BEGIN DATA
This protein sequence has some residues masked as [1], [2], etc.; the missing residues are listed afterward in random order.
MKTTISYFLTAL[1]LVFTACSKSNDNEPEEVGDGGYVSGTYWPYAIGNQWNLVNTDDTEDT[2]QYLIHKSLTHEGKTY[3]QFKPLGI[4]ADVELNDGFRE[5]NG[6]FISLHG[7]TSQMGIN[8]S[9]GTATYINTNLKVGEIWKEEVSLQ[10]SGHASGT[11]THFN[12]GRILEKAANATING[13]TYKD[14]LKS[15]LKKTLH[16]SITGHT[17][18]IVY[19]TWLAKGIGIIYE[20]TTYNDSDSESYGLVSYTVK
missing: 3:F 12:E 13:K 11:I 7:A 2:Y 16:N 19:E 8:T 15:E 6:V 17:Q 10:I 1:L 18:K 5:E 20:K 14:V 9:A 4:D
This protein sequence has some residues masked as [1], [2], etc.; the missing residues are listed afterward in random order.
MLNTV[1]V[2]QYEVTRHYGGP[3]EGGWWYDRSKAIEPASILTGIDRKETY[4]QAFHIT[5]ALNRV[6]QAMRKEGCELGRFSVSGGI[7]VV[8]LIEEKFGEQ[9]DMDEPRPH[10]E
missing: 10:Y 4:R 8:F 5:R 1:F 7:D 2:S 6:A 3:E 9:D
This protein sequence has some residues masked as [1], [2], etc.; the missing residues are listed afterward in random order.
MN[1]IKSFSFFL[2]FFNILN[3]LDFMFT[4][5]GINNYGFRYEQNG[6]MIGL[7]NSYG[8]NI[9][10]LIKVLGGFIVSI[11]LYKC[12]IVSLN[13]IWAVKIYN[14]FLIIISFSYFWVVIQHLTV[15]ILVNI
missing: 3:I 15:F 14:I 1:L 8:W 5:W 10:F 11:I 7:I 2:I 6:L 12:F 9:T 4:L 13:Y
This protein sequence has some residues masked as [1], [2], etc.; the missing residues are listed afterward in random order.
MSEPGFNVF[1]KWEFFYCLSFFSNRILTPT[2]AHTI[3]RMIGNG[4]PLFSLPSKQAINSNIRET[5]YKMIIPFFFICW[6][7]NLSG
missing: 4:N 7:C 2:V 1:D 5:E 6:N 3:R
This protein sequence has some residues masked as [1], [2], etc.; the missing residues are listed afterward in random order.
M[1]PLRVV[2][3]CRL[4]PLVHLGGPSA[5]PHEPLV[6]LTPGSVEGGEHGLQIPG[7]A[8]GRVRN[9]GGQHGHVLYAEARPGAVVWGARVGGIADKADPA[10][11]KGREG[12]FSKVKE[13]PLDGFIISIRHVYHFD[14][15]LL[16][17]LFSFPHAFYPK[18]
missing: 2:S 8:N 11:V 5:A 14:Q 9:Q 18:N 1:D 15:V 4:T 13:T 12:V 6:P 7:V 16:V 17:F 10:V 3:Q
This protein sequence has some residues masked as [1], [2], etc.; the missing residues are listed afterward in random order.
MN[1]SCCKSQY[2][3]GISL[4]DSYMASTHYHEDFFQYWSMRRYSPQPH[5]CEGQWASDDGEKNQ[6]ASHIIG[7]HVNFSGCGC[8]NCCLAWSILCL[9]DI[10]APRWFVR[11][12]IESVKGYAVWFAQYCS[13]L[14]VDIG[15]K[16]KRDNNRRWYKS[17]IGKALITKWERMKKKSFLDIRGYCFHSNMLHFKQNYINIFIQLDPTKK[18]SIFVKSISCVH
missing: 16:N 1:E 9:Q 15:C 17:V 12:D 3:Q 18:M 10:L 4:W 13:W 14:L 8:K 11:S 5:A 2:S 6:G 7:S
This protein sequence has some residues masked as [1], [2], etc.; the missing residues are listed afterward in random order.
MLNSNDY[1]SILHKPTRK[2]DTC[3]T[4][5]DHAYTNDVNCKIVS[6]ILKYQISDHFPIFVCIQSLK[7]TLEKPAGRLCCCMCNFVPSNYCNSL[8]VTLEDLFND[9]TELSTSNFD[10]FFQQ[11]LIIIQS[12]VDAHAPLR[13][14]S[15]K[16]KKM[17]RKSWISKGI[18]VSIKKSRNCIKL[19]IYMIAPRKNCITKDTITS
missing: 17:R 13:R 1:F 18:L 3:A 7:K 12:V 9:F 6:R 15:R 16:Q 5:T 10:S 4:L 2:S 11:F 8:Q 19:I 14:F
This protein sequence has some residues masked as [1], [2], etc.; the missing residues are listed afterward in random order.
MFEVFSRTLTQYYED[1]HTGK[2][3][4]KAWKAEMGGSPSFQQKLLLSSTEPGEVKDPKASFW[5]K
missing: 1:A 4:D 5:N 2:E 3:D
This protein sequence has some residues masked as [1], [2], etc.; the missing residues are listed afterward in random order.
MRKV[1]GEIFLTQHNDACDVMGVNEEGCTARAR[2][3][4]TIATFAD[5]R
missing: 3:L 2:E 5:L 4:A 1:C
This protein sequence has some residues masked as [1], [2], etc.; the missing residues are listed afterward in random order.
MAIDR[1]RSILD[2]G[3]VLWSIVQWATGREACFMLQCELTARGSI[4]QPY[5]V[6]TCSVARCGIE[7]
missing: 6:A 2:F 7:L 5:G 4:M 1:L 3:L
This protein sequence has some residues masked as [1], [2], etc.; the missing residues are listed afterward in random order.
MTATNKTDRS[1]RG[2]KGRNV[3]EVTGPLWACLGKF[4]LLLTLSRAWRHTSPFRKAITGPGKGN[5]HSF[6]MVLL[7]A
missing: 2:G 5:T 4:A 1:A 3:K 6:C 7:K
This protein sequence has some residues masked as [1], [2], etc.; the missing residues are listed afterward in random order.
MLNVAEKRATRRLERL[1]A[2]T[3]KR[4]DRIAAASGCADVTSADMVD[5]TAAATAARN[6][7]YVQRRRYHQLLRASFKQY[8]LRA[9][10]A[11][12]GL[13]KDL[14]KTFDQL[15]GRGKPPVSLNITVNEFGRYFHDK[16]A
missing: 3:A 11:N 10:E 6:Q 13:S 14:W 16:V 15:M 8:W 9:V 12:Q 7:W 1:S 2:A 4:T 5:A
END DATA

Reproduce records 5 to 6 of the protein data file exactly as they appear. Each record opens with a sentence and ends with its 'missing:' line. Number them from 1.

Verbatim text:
This protein sequence has some residues masked as [1], [2], etc.; the missing residues are listed afterward in random order.
M[1]PLRVV[2][3]CRL[4]PLVHLGGPSA[5]PHEPLV[6]LTPGSVEGGEHGLQIPG[7]A[8]GRVRN[9]GGQHGHVLYAEARPGAVVWGARVGGIADKADPA[10][11]KGREG[12]FSKVKE[13]PLDGFIISIRHVYHFD[14][15]LL[16][17]LFSFPHAFYPK[18]
missing: 2:S 8:N 11:V 5:A 14:Q 9:Q 18:N 1:D 15:V 4:T 13:T 12:V 6:P 7:V 16:V 17:F 10:V 3:Q
This protein sequence has some residues masked as [1], [2], etc.; the missing residues are listed afterward in random order.
MN[1]SCCKSQY[2][3]GISL[4]DSYMASTHYHEDFFQYWSMRRYSPQPH[5]CEGQWASDDGEKNQ[6]ASHIIG[7]HVNFSGCGC[8]NCCLAWSILCL[9]DI[10]APRWFVR[11][12]IESVKGYAVWFAQYCS[13]L[14]VDIG[15]K[16]KRDNNRRWYKS[17]IGKALITKWERMKKKSFLDIRGYCFHSNMLHFKQNYINIFIQLDPTKK[18]SIFVKSISCVH
missing: 16:N 1:E 9:Q 15:C 17:V 12:D 3:Q 18:M 10:L 4:W 13:W 14:L 8:K 11:S 5:A 2:S 6:G 7:S